In August 2015, a meme claiming that a black woman named Amelia Bassano Lanyer was the true (uncredited) author of all of William Shakespeare’s plays began circulating online:
Although the authorship of Shakespeare’s plays remains a topic of some debate among scholars, the above-displayed meme contains several factual errors.
First, Aemilia Bassano (later Emilia Lanier) was indeed a published author, not someone whose work was suppressed because of her race or gender. In fact, the Shakespearean Authorship Trust notes that Bassano became the “first woman to publish a book of original poetry” when her work Salve Deus Rex Judaeorum was put into print in 1611:
Brought up opposite the theatre district in a family of Venetian Jews of Moroccan ancestry, at the age of 7 she was given to be educated by Countess Susan Bertie, in the family headed by Peregrine Bertie, Lord Willoughby. At the age of 13 she became mistress to Lord Hunsdon, the man in charge of the English theatre. When she got pregnant a decade later she was expelled from court and married off to a minstrel. She was one of the first women to own and operate a school and the first woman to publish a book of original poetry Salve Deus Rex Judaeorum (1611). She died in poverty.
Second, Bassano was not black. She was born to Baptista Bassano (a Venice musician at the court of Elizabeth I) and Margaret Johnson in 1569, and biographies of her note that:
(Amelia Bassano) was part of a family of Italian court musicians of Moroccan/Semitic ancestry who lived as clandestine Jews.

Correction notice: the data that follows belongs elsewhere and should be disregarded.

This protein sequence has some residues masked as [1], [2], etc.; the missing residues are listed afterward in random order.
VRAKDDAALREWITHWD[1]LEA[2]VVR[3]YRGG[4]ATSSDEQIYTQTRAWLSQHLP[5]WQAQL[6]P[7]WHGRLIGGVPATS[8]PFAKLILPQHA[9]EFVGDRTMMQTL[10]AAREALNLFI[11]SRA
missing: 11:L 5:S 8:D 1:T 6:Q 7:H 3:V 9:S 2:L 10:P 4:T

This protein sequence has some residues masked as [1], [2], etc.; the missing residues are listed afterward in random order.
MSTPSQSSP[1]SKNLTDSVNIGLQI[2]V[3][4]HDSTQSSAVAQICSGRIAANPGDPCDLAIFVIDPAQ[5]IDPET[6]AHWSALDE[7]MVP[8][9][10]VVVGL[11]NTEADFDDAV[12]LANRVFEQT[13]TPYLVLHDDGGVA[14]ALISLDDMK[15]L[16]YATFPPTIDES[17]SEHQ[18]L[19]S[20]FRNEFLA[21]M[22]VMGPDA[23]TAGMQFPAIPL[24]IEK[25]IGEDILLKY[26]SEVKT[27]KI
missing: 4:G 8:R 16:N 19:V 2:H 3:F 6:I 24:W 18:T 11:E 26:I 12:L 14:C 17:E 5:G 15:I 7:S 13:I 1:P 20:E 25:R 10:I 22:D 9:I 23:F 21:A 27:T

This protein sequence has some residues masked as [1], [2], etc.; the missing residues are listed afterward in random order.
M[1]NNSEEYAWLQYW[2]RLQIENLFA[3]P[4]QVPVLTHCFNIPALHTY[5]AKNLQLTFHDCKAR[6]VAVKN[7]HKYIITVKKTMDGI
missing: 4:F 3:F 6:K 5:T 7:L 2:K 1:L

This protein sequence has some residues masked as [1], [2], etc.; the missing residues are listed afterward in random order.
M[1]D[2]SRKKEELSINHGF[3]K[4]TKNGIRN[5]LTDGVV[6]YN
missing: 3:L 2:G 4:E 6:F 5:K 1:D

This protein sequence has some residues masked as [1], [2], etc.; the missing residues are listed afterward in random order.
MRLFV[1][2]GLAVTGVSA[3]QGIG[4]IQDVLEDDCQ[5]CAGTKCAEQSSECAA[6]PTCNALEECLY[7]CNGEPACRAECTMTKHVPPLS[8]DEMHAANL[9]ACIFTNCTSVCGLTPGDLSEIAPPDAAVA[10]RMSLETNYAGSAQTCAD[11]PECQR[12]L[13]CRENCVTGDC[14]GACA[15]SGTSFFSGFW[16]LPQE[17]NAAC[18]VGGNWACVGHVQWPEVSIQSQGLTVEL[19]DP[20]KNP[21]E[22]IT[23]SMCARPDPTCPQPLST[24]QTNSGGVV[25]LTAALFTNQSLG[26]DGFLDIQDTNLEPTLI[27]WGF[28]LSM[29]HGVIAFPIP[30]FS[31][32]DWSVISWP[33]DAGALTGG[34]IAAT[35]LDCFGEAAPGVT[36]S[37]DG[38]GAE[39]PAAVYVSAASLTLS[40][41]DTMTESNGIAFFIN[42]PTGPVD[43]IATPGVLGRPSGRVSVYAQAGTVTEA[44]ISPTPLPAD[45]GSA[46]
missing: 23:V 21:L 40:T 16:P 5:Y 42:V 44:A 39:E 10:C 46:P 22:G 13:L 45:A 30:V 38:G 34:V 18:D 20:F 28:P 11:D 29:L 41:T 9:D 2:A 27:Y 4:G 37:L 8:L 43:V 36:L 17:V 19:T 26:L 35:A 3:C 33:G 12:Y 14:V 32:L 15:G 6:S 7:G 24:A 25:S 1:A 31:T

No contemporaneous accounts describe Bassano as “black” (or “African”), and although its provenance is uncertain, many historians believe that this miniature portrait by Nicholas Hilliard depicts Amelia Bassano:
Amelia Bassano may have been dark-complected, however. A 2009 paper published in the Oxfordian, the journal of Shakespearean authorship studies, stated that some of Bassano’s relatives were referred to as “black” when they arrived in London, likely due to their dark complexions:
Brought to London from Venice in 1538/9, the dark-skinned Bassanos, some of whom were described in contemporary records as ‘black’ and who may have been of Moroccan as well as Jewish ancestry, became established as the Court recorder troupe.”
Lastly, the claim that Amelia Bassano wrote all of William Shakespeare’s plays is a decidedly fringe notion, even within the world of Shakespearean authorship controversies. While she is listed as a potential candidate by the Shakespearean Authorship Trust (a group seemingly determined to credit Shakespeare’s work to anyone but Shakespeare himself), even among that group she is included as just one of 66 candidates identified so far:
She has long been identified as the ‘dark lady’ of the Sonnets. Her candidacy was announced in March 2007 in a lecture at the Smithsonian Institution as part of the Washington Shakespeare Festival by John Hudson, artistic director of the Dark Lady Players, a New York company who perform the underlying Jewish allegories in the plays. A 5000 word major article on her appears in the Summer/Fall 2009 special issue of The Oxfordian dedicated to the top authorship candidates.